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Linda Hilton

Reader, Writer, Merciless Reviewer and Incurable Romantic

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". . .the inconvenience of having to replace her."

The Wronged Wife: A Medieval Historical Romance - Margaret Brazear

Standard disclaimer:  I obtained the Kindle edition of this novel when it was offered free on Amazon.  I do not know the author nor have I ever had any communication with her about this book or any other matter.  I am an author of historical romances.



This novel is billed as a medieval romance, but after reading 7%, I have no real sense of anything medieval.  No date is given, and references to oil paintings hung on walls (as well as the female artist selling some of her other works), scheduled coach departures, landscaped London residences, and young ladies' academies felt decidedly anachronistic. 


But the way the main character, Lord Richard Morton, treats his mistress was so offensive that I gave up on this mediocre work at the 7% mark.


Morton is still married, though estranged from his wife.  Olivia, the mistress, comes to Morton's home against his wishes.  For violating his privacy, she is dismissed.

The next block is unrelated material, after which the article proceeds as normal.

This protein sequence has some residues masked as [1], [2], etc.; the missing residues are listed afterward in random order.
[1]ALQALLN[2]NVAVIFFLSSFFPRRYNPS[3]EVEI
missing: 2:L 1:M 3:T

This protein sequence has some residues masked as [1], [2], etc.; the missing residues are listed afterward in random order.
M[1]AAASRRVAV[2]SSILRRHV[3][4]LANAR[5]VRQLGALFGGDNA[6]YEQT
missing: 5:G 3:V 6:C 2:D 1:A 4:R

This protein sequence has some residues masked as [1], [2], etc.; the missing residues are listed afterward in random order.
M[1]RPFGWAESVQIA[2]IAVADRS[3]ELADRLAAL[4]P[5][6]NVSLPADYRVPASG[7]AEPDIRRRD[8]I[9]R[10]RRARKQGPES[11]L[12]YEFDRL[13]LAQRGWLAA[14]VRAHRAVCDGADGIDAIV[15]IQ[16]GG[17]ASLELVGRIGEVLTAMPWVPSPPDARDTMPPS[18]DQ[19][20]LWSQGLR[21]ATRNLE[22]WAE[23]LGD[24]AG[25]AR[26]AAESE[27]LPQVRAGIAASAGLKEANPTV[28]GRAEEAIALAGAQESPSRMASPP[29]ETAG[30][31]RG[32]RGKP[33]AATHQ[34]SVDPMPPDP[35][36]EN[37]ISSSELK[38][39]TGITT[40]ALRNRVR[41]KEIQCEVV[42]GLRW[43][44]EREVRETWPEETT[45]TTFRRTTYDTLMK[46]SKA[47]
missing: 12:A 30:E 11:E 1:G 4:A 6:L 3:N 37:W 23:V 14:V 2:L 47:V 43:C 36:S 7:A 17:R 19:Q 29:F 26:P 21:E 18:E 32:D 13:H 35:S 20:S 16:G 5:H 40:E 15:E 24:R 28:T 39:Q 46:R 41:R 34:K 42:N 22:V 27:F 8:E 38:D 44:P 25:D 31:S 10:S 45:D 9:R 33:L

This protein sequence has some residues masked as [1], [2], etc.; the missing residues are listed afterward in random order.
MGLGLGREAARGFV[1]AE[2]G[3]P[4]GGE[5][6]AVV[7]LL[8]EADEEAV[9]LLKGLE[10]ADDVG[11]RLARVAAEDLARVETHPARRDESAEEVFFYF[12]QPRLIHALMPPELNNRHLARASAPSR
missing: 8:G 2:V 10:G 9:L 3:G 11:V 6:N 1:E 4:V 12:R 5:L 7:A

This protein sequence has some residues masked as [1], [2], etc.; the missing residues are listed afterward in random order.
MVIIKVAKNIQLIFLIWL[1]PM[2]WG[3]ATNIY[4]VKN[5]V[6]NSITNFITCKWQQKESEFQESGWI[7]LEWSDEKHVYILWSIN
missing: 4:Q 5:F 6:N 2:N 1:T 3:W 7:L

Lord Morton scrutinised his mistress, knowing that by coming to his house, by intruding into the home of his daughter, she had put an end to their relationship. He felt no particular sadness about that, only the inconvenience of having to replace her.


Brazear, Margaret (2014-06-13). The Wronged Wife: A Medieval Historical Romance (p. 9). Joshua Publishing. Kindle Edition.


A few paragraphs later


Lord Morton could see she was regretting her invasion of his home, but it was too late now. One aristocratic whore was easy enough to replace with another.


Brazear, Margaret (2014-06-13). The Wronged Wife: A Medieval Historical Romance (p. 9). Joshua Publishing. Kindle Edition.


And a few pages after that


She had been a good mistress, but he had lost all interest in her now and all he wanted was for her to remove herself from his presence.


Brazear, Margaret (2014-06-13). The Wronged Wife: A Medieval Historical Romance (p. 13). Joshua Publishing. Kindle Edition.


Through the next page or two, the reader learns that Morton apparently still loves his wife, which makes his callous treatment of the mistress even more distasteful.  There's a bit of an ick factor in the description, in Morton's POV, of the daughter's maturing body (she is apparently around 12 years of age), and by that point I'd had enough.


The writing mechanics are far from perfect, though the errors are not overwhelming.  The storyline and main character are just too unappealing.


DNF at 7%.  One star for passable writing, which is becoming so rare as to be noteworthy even at this imperfect level.